If you talk to enough people about classic film cameras, you'll hear the Olympus XA (manufactured in 1979) mentioned. If you look online, you'll see reviews of this camera, websites dedicated to the XA, and countless threads extolling its virtues as an almost perfect, pocketable film camera. I wasn't convinced. I do recall a family member having a similar clamshell camera, but it was just a little plastic piece of junk. The Olympus XA reminded me a bit of that camera. It's all cheap looking plastic, which I hate. It's ugly too with it's little sliding door lens cover and weird vertical aperture selector. The ISO is controlled by a little switch under the lens and just above it is a similar tab/lever which you slide to focus the rangefinder. Nothing on it works like a real camera.
And yet, I couldn't quite get it out of my head as a perfect camera to accompany my FM2n and F3 on our upcoming Paris trip. If only it would perform like a SLR and give me good quality pictures. Then a pal from California messaged me saying he had an extra XA that he wanted to sell cheaply if I was interested. I PayPal'd him the money (roughly equal to the price of two drinks in NYC) and figured it would be an interesting experiment.
I've only shot one roll of throwaway images with it, but I like it. I like it for three reasons.
First off, it's compact. Look at that tiny thing next to the roll of film; this makes it feel like nothing in your hand. Second, the shutter is both whisper quiet and easy to engage. You barely have to touch it to fire and when it does fire you almost can't believe that it just took a picture. And third, it's an Olympus with a Zuiko lens. That means quality. The lens is a fast f2.8 lens and I'm assuming you can hold it steady at 1/30 second or even 1/15 second with ease. If you don't want to press your luck handheld in low light, it has a little self timer lever on the bottom that can be folded out. And this lever acts as a little stabilizer to hold the camera in place on a table top or flat surface. So far the lens is sharp enough for me stopped down a little. Wide open it's kind of soft, but I like that softness in the corners sometimes depending on the subject.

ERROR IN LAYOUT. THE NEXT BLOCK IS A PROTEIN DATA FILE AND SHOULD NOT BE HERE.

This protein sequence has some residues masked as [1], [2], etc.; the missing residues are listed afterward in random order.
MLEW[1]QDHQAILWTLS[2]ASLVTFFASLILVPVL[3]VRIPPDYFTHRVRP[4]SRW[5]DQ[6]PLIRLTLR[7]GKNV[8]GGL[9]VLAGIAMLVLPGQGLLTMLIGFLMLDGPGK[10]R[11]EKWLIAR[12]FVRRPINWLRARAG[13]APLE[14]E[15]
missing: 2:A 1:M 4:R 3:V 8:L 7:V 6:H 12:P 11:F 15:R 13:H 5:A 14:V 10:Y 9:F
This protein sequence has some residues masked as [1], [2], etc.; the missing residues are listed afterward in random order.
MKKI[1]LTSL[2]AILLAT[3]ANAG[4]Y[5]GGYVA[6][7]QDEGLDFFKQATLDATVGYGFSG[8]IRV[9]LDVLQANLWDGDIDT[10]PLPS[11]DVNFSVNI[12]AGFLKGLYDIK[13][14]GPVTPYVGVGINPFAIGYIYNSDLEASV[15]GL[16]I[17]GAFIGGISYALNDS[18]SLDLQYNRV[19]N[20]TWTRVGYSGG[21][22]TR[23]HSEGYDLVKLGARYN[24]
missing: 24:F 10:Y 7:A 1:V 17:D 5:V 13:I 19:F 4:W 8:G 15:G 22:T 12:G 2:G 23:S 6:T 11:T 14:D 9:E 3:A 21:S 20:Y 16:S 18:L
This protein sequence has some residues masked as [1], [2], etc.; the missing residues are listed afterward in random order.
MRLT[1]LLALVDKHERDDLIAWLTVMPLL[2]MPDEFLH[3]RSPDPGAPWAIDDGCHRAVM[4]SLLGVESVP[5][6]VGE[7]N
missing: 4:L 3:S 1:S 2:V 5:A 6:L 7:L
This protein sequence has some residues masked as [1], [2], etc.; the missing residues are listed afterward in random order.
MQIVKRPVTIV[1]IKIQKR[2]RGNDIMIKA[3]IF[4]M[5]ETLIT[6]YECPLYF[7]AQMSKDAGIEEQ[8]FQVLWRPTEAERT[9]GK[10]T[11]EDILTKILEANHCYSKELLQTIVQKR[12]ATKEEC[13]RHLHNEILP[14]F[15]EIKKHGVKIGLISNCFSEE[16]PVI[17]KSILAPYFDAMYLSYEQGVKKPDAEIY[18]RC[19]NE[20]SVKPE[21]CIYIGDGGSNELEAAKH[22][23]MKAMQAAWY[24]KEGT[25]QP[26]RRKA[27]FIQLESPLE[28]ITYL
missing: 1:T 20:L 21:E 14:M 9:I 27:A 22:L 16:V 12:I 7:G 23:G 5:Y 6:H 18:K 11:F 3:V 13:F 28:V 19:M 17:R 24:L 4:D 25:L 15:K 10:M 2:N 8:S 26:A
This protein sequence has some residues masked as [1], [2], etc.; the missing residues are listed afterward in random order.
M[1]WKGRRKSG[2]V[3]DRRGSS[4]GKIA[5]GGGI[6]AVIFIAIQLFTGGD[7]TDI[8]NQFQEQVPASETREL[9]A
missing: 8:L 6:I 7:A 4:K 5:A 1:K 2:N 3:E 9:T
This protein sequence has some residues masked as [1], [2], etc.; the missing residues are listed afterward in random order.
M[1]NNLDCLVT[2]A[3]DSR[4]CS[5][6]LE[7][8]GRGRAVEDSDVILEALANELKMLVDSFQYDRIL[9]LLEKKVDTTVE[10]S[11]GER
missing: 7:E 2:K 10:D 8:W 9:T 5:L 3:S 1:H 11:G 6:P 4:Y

The rangefinder patch on this particular specimen is a little hard to see in dim conditions as is the viewfinder exposure meter, but it's easy to estimate in the dark for exposure or distance. There is a distance scale for the rangefinder above the lens when you look down. So far, the only problem I've had is keeping my finger out of the way of the lens. When I was taking a picture the other day with Kate, she said remarked that it looked like a disposable camera. She's totally right. It doesn't look like a professional or capable camera in any way. It looks like a toy. But it shoots nice pictures that will produce 35mm negatives you can enlarge way beyond today's top of the line cropped sensor DSLR cameras that cost over a thousand dollars. That's not a toy. It's definitely not just hype and with features and performance like this, I think it's a classic.
Here are a few decent pictures from the first roll.
Shot with Olympus XA on Kodak Tri-X 400 film exposed and developed at 800 ISO in Kodak Xtol Developer for 7.75 minutes
Wall Streeters with umbrellas crossing Water Street in the rain
News stand on Water Street in the Financial District
Community Garden in the Lower East Side
Live How You Live Graffiti in Freeman's Alley, Lower East Side
Freeman's Restaurant, Lower East Side
Freeman's Alley, Lower East Side
Freeman's Alley Horse Art, Lower East Side